Christmas has crept up on me and most of the people I know. We have just a few days to finish making treats for friends and family. Most haven’t even started planning for the holiday dinner. To help us all, here are a few ideas to check off remaining food gift and holiday meal items on our list.
Without fail, there’s always a last-minute invitation to a party or informal holiday gathering. Instead of taking spinach dip or a cheese ball, try this festive Christmas fudge wreath. You can be out the door with this crowd-pleaser in less than 30 minutes.
To make it, add a 12-ounce bag of semisweet chocolate morsels and about 3/4 of a 12-ounce bag of butterscotch morsels and a 14-ounce can of sweetened condensed milk (save the can) to a heavy saucepan. Stir well over low heat until everything is melted together. Add a teaspoon of vanilla extract, stir, and remove from heat. Stir in two cups of chopped walnuts and 1/2 cup of dried chopped cranberries or dates (your choice).
To make the wreath, cover the can with plastic wrap and place in the center of a platter that’s been lightly greased with butter. Spoon fudge mixture around the can, shape into an even ring, and decorate immediately with “holly” made from sliced candied red and green cherries (if desired.) Chill covered in the refrigerator for 20 minutes before serving.
Looking for a delicious old-school salad or dessert that’ll take you back to your childhood? My friend’s mother makes this flavorful salad for every holiday. Infused with a delightful dose of Coke, it’s on my list to make for a Christmas gathering this week.
Pour a six-ounce box of cherry-flavored Jell-O into a bowl and cover it with a cup of boiling water; stir until dissolved. For the piece de resistance, stir in 10 ounces of regular Coke. Refrigerate about 30 minutes, or until slightly firm, but not fully congealed. Check and stir every few minutes to make sure it doesn’t congeal all the way.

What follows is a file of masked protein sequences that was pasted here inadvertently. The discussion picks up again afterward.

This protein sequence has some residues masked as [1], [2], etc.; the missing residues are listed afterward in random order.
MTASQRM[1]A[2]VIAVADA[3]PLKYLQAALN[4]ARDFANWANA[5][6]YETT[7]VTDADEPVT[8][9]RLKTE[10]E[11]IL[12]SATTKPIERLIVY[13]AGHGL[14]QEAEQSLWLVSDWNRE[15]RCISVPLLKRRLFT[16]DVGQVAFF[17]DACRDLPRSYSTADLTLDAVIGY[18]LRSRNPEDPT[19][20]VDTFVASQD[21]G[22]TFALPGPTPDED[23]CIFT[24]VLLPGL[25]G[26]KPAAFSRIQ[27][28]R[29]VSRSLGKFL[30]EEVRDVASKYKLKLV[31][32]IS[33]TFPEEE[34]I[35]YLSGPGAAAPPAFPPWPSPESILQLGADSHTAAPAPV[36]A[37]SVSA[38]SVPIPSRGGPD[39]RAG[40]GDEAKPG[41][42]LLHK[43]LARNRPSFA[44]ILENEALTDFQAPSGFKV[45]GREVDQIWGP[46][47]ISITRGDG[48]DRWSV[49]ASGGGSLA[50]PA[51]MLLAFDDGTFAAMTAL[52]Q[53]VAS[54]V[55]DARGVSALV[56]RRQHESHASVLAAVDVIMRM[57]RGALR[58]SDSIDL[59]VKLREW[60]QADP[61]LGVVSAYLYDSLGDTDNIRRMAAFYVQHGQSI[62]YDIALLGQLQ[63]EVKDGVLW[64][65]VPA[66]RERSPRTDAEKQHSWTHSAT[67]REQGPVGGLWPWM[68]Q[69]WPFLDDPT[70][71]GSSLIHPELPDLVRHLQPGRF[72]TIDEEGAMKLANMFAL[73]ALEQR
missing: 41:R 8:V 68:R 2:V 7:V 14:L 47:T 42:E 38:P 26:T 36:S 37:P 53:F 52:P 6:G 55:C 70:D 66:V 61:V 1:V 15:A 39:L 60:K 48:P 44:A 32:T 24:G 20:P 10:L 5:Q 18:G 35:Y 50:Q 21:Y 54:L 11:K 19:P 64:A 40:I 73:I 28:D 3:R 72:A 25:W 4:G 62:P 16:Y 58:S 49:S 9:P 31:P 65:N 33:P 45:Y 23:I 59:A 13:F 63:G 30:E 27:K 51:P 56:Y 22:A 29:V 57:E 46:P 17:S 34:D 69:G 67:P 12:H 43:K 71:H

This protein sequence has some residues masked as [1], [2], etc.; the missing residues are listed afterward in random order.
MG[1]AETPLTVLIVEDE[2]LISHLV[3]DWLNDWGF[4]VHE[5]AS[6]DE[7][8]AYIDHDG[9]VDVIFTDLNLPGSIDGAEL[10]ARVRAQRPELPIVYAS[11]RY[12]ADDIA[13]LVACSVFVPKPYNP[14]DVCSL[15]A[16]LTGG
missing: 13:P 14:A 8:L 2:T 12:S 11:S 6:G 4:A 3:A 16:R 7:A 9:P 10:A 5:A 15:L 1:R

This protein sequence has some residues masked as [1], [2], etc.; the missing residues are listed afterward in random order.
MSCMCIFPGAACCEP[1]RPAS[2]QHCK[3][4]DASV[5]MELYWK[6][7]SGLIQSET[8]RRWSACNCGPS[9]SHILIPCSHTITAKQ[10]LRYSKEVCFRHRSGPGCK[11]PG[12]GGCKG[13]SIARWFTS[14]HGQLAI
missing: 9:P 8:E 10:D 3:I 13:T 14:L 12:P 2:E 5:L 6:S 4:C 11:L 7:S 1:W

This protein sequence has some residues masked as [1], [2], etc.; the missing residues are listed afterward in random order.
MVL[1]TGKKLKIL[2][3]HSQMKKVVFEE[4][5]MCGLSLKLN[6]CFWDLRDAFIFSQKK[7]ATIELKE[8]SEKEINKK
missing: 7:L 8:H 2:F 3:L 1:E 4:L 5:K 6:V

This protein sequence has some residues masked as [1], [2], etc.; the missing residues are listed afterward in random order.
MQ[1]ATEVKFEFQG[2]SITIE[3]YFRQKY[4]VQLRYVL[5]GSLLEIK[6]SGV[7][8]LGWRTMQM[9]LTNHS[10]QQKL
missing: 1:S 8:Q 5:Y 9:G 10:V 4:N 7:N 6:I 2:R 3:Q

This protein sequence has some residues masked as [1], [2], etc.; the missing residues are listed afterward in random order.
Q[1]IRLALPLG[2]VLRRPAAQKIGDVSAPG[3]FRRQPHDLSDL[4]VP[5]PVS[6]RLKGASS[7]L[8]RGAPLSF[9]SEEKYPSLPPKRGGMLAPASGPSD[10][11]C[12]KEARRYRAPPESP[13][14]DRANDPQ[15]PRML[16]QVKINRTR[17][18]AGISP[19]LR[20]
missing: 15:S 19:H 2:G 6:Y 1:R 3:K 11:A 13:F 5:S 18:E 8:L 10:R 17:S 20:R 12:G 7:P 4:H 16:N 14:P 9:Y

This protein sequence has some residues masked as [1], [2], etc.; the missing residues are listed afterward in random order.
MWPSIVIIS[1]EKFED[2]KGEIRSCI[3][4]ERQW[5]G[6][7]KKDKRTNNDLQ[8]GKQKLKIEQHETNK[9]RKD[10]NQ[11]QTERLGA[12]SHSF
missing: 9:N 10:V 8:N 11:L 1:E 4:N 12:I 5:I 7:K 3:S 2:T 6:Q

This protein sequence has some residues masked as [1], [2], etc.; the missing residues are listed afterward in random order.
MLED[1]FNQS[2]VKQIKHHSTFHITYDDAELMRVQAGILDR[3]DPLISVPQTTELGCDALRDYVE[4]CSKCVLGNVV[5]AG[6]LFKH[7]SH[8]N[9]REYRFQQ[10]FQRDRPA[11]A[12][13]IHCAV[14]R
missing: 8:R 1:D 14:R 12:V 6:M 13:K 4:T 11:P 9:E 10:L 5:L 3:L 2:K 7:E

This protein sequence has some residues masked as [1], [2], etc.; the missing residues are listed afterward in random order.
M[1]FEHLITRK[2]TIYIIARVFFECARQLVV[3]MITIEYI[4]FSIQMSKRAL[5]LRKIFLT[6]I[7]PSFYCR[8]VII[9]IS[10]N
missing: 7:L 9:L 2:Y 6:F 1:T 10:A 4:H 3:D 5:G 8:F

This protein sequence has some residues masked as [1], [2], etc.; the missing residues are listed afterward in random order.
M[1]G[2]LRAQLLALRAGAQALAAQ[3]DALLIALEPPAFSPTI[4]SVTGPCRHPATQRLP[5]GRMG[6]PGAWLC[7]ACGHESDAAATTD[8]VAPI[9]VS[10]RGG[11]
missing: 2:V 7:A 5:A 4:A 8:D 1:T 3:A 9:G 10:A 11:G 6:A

Next, pour of can (14.5-16 ounces) of red pitted cherries and the juice into a food processor or blender and pulse lightly to chop cherries. Stir cherries and juice into the slightly-congealed Jell-O mixture, followed by an 8-ounce can of crushed pineapple and the juice. Add a cup of chopped pecans and stir everything together.
For the final step, pour into a gelatin mold or large Pyrex bowl and refrigerate until set or overnight. Remove from mold by inverting onto a serving platter.
My friend’s mother tops her molded ring with a mixture of cream cheese and sugar. If she’s serving it in individual bowls, she adds a dollop of the cream cheese/sugar mixture to each one.
Finally, there’s always the dilemma of the leftovers from Christmas dinner. I made Turkey and Wild Rice Soup from Thanksgiving’s turkey bones and leftover meat and was happy with the results. The thick soup is a great alternative to turkey sandwiches.
On December 26, let the soup simmer and fill your home with the wonderful aroma of the Christmas turkey being recycled into a delicious meal. Until then - Merry Christmas, everyone!
After-Christmas Turkey and Wild Rice Soup
4 tablespoons butter
2 carrots, finely diced
1 onion, finely diced
2 celery stalks, finely diced
2 teaspoons minced garlic
4 tablespoons flour
4-5 cups turkey or chicken stock (can use store-bought; for homemade, see note below)
1 tablespoon chopped fresh thyme leaves
1 teaspoon chopped fresh rosemary
1/2 teaspoon Worcestershire sauce
1 cup uncooked wild rice (I used a package of wild rice, minus the seasoning packet)
3 cups shredded cooked turkey (can use shredded chicken)
1/2 cup half and half or heavy cream (optional)
Salt and pepper
Melt butter in a large Dutch oven or stock pot. Add carrots, onion, and celery to the pot, season with salt and pepper, and cook until softened, about 5 minutes. Add garlic and cook another 5 minutes. Add flour and cook about 3-5 minutes.
Add four cups of turkey or chicken stock, thyme, rosemary, Worcestershire sauce, and rice. Bring to a simmer and then cover and simmer for 30 minutes.
Add turkey or chicken and simmer, uncovered, another 15-20 minutes, until the rice is cooked. Stir in the half and half or heavy cream for a creamier soup. Taste and add salt and pepper as needed.
Note: To make homemade stock: Place turkey carcass (slice off large pieces of meat and reserve for soup, but it’s okay if some meat is attached) and boil in a large stockpot with four quarts of water or enough to cover the carcass. Add two teaspoons of salt, tablespoon of black peppercorns, and two bay leaves. Bring to a boil, cover, and reduce to low, stirring occasionally, for about two hours. Remove carcass from pan and let cool, then pick off any meat on the carcass and from the stock. Drain stock with a mesh strainer to remove peppercorns and bay leaves. Use stock and meat in the soup.